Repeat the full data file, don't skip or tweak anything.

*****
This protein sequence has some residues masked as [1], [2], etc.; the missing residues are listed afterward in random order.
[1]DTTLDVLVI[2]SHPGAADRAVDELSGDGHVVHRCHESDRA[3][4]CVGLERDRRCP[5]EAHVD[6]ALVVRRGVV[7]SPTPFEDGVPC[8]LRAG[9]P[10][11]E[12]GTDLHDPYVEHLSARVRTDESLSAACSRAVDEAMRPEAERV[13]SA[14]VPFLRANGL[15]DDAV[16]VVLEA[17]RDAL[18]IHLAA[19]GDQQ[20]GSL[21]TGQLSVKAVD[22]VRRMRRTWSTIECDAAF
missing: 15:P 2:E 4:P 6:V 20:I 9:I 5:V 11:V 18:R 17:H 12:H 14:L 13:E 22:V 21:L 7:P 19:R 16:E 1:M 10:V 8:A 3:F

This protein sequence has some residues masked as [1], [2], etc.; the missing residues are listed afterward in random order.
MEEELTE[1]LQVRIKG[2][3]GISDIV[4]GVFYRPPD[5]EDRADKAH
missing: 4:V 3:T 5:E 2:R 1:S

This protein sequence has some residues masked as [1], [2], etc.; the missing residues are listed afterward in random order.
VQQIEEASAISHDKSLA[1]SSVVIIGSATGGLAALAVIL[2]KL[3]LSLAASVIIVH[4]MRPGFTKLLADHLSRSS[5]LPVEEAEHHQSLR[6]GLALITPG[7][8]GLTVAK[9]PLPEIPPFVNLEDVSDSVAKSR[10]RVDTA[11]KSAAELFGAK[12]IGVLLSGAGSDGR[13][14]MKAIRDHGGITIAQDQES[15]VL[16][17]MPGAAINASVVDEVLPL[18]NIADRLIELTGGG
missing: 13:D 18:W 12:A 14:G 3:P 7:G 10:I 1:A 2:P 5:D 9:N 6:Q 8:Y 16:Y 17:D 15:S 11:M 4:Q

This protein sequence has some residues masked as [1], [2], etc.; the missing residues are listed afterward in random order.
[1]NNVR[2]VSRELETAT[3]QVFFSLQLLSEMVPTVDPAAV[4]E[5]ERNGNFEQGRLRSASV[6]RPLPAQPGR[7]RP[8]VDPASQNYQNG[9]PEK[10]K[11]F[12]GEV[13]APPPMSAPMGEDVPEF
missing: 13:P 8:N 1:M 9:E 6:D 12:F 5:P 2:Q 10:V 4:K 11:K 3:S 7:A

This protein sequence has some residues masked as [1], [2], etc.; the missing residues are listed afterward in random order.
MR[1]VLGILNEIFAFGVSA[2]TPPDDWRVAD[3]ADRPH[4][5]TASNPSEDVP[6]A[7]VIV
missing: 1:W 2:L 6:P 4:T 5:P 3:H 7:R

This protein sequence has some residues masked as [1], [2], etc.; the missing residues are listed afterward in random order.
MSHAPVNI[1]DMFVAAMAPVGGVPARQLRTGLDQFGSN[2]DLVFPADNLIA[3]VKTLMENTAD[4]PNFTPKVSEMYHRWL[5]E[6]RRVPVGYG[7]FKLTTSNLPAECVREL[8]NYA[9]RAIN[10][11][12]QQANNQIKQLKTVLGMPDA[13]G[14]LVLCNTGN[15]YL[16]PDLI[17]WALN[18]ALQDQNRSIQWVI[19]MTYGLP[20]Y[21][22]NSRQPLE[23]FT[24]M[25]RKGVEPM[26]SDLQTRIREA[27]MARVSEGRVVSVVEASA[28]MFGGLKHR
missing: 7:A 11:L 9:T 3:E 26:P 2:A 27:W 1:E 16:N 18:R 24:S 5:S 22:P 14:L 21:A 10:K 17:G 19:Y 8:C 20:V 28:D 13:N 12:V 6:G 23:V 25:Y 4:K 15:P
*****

This protein sequence has some residues masked as [1], [2], etc.; the missing residues are listed afterward in random order.
[1]DTTLDVLVI[2]SHPGAADRAVDELSGDGHVVHRCHESDRA[3][4]CVGLERDRRCP[5]EAHVD[6]ALVVRRGVV[7]SPTPFEDGVPC[8]LRAG[9]P[10][11]E[12]GTDLHDPYVEHLSARVRTDESLSAACSRAVDEAMRPEAERV[13]SA[14]VPFLRANGL[15]DDAV[16]VVLEA[17]RDAL[18]IHLAA[19]GDQQ[20]GSL[21]TGQLSVKAVD[22]VRRMRRTWSTIECDAAF
missing: 15:P 2:E 4:P 6:V 20:I 9:I 5:V 11:V 18:R 17:H 12:H 14:L 13:E 22:V 21:L 7:P 19:R 16:E 1:M 10:V 8:A 3:F

This protein sequence has some residues masked as [1], [2], etc.; the missing residues are listed afterward in random order.
MEEELTE[1]LQVRIKG[2][3]GISDIV[4]GVFYRPPD[5]EDRADKAH
missing: 4:V 3:T 5:E 2:R 1:S

This protein sequence has some residues masked as [1], [2], etc.; the missing residues are listed afterward in random order.
VQQIEEASAISHDKSLA[1]SSVVIIGSATGGLAALAVIL[2]KL[3]LSLAASVIIVH[4]MRPGFTKLLADHLSRSS[5]LPVEEAEHHQSLR[6]GLALITPG[7][8]GLTVAK[9]PLPEIPPFVNLEDVSDSVAKSR[10]RVDTA[11]KSAAELFGAK[12]IGVLLSGAGSDGR[13][14]MKAIRDHGGITIAQDQES[15]VL[16][17]MPGAAINASVVDEVLPL[18]NIADRLIELTGGG
missing: 13:D 18:W 12:A 14:G 3:P 7:G 10:I 1:A 2:P 5:D 9:N 6:Q 8:Y 16:Y 17:D 15:S 11:M 4:Q

This protein sequence has some residues masked as [1], [2], etc.; the missing residues are listed afterward in random order.
[1]NNVR[2]VSRELETAT[3]QVFFSLQLLSEMVPTVDPAAV[4]E[5]ERNGNFEQGRLRSASV[6]RPLPAQPGR[7]RP[8]VDPASQNYQNG[9]PEK[10]K[11]F[12]GEV[13]APPPMSAPMGEDVPEF
missing: 13:P 8:N 1:M 9:E 6:D 12:F 5:P 2:Q 10:V 4:K 11:K 3:S 7:A

This protein sequence has some residues masked as [1], [2], etc.; the missing residues are listed afterward in random order.
MR[1]VLGILNEIFAFGVSA[2]TPPDDWRVAD[3]ADRPH[4][5]TASNPSEDVP[6]A[7]VIV
missing: 1:W 2:L 6:P 4:T 5:P 3:H 7:R

This protein sequence has some residues masked as [1], [2], etc.; the missing residues are listed afterward in random order.
MSHAPVNI[1]DMFVAAMAPVGGVPARQLRTGLDQFGSN[2]DLVFPADNLIA[3]VKTLMENTAD[4]PNFTPKVSEMYHRWL[5]E[6]RRVPVGYG[7]FKLTTSNLPAECVREL[8]NYA[9]RAIN[10][11][12]QQANNQIKQLKTVLGMPDA[13]G[14]LVLCNTGN[15]YL[16]PDLI[17]WALN[18]ALQDQNRSIQWVI[19]MTYGLP[20]Y[21][22]NSRQPLE[23]FT[24]M[25]RKGVEPM[26]SDLQTRIREA[27]MARVSEGRVVSVVEASA[28]MFGGLKHR
missing: 7:A 11:L 9:T 3:E 26:P 2:A 27:W 1:E 16:N 18:R 24:S 5:S 22:P 14:L 21:A 10:K 17:G 19:Y 8:C 20:V 28:D 13:N 12:V 6:G 23:V 25:Y 4:K 15:P